“See that?” he said in the car Wednesday. “Six bullets were fired. That’s where one of them went.”
Magee said two men were arguing in the parking lot of the Palace Apartments a few months ago when the bullets were fired from a minivan that quickly fled the scene. One man was hit in the arm and the other in the leg. The trajectory of the bullet that lodged in the building could have also created a third victim of any innocent person walking along the second floor of the complex.
“It’s senseless,” said Magee, who asked that his first name not be used.
Most officers who investigate such scenes that involve gangs often think the same thing.
The Washoe County Regional Gang Unit (RGU) consists of 25 officers from the Reno and Sparks police and Washoe County Sheriff’s departments. The unit’s function is to gather intelligence, provide suppression, offer education to youth and adults and promote crime prevention in the community. Officers who serve in the unit constantly train themselves to stay on top of the most current gang trends to manage delinquent activity and criminal behavior as much as possible. They also facilitate gang intervention and diversion by referring at-risk or hardcore youth to various community services to break the gang cycle, keep the streets safe and apprehend gang members who have committed crimes.
A regional unit for a regional problem
Gangs, as the Regional Gang Unit defines them, have been in Truckee Meadows for more than 20 years. According to Sparks Police Deputy Chief Steve Keefer, gangs are not a one-city problem. They can be in any neighborhood at any time, though gangs typically are “dormant” during the winter and active on the streets during the summer.
“Gangs is not a Sparks issue,” Keefer said. “They’re not a Sparks problem. It is a regional problem across jurisdictions. They don’t know jurisdictional lines. It is an issue we face in the Truckee Meadows region and it is a group effort from many different elements that are combating this.”
Lt. Cmdr. Rocky Triplett, who oversees all investigative functions of the Sparks Police Department, said local gangs can be violent, hence dangerous to the community.
“You’ll have two groups that decide that they are going to confront each other whenever they have the opportunity and you’ll see anything from physical altercation to physical altercation involving bats and knives and you’ll see it escalating to drive-by shootings,” Triplett said. “They can be very, very violent, no doubt.”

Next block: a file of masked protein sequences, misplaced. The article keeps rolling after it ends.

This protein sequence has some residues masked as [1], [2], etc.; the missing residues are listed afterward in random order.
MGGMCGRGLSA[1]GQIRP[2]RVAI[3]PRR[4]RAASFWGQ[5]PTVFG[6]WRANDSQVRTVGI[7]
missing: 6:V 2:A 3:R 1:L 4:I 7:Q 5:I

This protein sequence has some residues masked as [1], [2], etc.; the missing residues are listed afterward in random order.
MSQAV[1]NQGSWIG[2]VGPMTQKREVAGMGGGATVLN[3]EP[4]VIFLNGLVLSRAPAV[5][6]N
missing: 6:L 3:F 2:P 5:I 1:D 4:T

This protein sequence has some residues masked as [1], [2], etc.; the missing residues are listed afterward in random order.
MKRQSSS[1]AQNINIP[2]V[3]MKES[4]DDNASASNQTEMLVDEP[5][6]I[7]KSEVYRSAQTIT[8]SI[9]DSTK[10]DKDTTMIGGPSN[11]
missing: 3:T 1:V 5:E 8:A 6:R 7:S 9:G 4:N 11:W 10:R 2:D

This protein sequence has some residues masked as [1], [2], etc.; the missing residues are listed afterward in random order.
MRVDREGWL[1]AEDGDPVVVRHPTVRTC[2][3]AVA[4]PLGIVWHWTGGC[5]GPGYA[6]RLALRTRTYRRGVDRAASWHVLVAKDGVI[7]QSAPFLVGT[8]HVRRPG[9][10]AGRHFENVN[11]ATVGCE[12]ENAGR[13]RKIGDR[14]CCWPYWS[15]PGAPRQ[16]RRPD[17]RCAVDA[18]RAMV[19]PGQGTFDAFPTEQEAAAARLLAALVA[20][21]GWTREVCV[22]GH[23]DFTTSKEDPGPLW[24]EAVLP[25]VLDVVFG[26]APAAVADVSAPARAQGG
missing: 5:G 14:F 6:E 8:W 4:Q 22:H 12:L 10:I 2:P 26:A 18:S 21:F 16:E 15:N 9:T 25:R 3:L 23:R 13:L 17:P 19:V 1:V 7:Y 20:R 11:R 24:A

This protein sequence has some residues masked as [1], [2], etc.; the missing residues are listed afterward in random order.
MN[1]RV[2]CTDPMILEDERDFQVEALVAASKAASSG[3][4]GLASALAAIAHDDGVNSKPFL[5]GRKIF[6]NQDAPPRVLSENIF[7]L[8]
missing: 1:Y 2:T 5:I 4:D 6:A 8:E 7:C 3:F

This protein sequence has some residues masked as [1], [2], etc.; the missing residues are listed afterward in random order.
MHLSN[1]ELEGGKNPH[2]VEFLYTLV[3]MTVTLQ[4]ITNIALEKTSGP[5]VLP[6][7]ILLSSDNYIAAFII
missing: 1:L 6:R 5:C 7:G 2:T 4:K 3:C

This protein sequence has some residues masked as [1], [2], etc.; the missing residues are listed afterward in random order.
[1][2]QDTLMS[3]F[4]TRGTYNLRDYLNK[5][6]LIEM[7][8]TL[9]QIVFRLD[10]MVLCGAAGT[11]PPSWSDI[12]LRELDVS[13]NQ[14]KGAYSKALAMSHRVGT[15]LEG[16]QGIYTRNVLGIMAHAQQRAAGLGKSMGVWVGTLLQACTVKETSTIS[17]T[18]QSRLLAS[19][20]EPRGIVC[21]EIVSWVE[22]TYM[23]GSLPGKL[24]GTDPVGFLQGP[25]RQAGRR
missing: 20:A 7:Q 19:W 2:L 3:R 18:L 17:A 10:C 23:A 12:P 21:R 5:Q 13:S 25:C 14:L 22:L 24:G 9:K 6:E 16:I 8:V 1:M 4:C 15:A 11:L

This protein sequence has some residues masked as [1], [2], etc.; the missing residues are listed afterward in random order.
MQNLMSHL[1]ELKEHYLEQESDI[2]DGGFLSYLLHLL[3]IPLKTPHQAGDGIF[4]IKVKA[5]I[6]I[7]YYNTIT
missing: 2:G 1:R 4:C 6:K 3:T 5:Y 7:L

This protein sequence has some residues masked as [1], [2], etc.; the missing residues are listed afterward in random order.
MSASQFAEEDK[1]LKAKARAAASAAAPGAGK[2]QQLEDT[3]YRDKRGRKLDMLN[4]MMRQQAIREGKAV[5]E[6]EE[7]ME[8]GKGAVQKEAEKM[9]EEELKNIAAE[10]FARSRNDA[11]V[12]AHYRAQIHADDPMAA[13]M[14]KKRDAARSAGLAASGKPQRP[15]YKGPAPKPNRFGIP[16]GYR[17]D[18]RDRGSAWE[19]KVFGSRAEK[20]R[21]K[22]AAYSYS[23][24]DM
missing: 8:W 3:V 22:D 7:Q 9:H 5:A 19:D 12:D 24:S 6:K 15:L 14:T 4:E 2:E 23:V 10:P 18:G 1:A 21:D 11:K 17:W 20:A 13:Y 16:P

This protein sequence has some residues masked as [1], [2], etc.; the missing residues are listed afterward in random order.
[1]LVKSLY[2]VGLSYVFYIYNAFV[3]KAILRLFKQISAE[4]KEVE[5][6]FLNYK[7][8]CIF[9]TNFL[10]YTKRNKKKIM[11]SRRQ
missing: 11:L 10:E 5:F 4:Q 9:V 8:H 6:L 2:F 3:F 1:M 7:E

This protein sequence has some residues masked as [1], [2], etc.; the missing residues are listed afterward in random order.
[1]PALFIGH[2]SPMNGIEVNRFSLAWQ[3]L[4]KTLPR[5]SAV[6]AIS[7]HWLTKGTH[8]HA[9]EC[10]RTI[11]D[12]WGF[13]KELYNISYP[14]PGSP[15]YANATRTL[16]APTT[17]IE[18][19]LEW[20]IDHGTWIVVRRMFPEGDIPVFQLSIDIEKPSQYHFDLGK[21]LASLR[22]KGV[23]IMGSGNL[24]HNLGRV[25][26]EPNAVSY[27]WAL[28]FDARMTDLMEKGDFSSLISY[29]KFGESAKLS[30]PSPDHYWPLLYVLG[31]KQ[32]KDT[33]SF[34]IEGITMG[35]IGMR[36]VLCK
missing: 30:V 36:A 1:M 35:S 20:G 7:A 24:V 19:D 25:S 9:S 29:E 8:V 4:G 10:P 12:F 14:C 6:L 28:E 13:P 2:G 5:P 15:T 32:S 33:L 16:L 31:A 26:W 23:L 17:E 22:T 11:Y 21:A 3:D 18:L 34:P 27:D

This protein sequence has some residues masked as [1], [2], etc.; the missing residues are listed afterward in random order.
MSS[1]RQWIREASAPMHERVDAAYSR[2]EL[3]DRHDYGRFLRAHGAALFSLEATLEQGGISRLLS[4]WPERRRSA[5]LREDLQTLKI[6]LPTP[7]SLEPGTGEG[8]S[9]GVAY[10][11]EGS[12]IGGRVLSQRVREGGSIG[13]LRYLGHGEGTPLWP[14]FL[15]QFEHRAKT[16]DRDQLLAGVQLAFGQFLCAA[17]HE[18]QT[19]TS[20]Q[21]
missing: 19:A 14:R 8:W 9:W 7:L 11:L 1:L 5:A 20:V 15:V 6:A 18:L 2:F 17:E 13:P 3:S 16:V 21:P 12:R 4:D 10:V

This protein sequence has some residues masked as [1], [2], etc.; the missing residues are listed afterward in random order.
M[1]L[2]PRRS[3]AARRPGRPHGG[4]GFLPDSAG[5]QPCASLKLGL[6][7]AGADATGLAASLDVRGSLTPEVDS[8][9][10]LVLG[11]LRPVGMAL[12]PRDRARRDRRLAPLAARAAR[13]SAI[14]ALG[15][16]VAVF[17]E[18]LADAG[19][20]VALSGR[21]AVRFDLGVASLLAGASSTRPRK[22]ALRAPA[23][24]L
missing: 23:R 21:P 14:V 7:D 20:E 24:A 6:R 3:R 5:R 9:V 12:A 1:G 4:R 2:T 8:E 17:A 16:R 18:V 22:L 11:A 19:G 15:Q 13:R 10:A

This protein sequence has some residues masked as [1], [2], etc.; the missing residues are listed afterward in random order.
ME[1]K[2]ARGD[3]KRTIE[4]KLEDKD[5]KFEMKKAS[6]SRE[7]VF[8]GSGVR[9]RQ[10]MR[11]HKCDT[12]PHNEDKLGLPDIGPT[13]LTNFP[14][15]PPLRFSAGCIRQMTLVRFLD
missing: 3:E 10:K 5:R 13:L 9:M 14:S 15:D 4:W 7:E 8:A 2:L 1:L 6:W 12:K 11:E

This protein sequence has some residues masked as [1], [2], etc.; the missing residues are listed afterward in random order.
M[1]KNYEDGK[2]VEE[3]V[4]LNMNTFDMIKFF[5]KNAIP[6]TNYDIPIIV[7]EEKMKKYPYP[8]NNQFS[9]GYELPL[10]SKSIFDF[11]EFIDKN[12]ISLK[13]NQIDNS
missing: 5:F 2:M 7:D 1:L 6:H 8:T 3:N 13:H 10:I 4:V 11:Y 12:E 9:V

Fitting the description
RGU officers identify gang members per the criteria in the Nevada Revised Statutes.
NRS 193.168 defines a gang as “any combination of persons, organized formally or informally, so constructed that the organization will continue its operation even if individual members enter or leave.” The law specifically delineates such groups as having a common name or symbol, particular conduct and customs and commits criminal activity punishable as a felony in order to be recognized as a gang.
Magee said the criminal activity is often “anything that would give them any sort of economic gain.”
“Since they hang out on a regular basis, they generally don’t have jobs, so they have to support their activity,” Magee said.
The standards also help the gang unit reinforce to the public, particularly concerned parents, about what constitutes gang behavior and what doesn’t. Many factors, such as choice of apparel, doesn’t necessarily mean a teen is a gang member, the unit emphasizes. Triplett, however, takes issue with parents who don’t maintain a closer watch on what clothes their teens walk out the door wearing.
“If you’re a parent, why do you allow your child to dress like a gang member when it’s obvious that’s what they intend to do?” he said. “Why do you allow that to take place? “You don’t see people dressing like Hell’s Angels. There’s a difference between dressing individually with the baggy pants style of the day and specifically picking a tie that would associate you with a gang member.”
Magee said the responsibility falls on the parents to look out for indicators that their child is being drawn into a gang.
“Parents need to check their kids’ homework, their schoolbooks, their notebooks, their backpacks, if there is some kind of writing they can’t read or understand,” Magee said. “Are they wearing all red or all blue? You need to pick up on that and contact law enforcement.”
Many pieces make the unit go
RGU members have very specific assignments as gang specialists. Officers are educated through professional training and collect information from gang members and other sources. They are completely dedicated to gang issues.
“All our officers are generally no calls for service,” said Magee, a supervisor within the unit. “They don’t run to a domestic call. They don’t run to a shoplifting call and take reports. Their function is to gather intelligence, to meet with those folks that are possibility involved in criminal activity and get to identify them and build up their knowledge.”
According to its 2008 annual report, the unit obtains information through plainclothes surveillance and interviews with suspects, victims, confidential sources and gang members. The intelligence is kept confidential but if it’s regarding a teen, the gang unit sends certified letters home to parents explaining the situation about their child.
“As far as I know, we’re the only county that does that,” Magee said.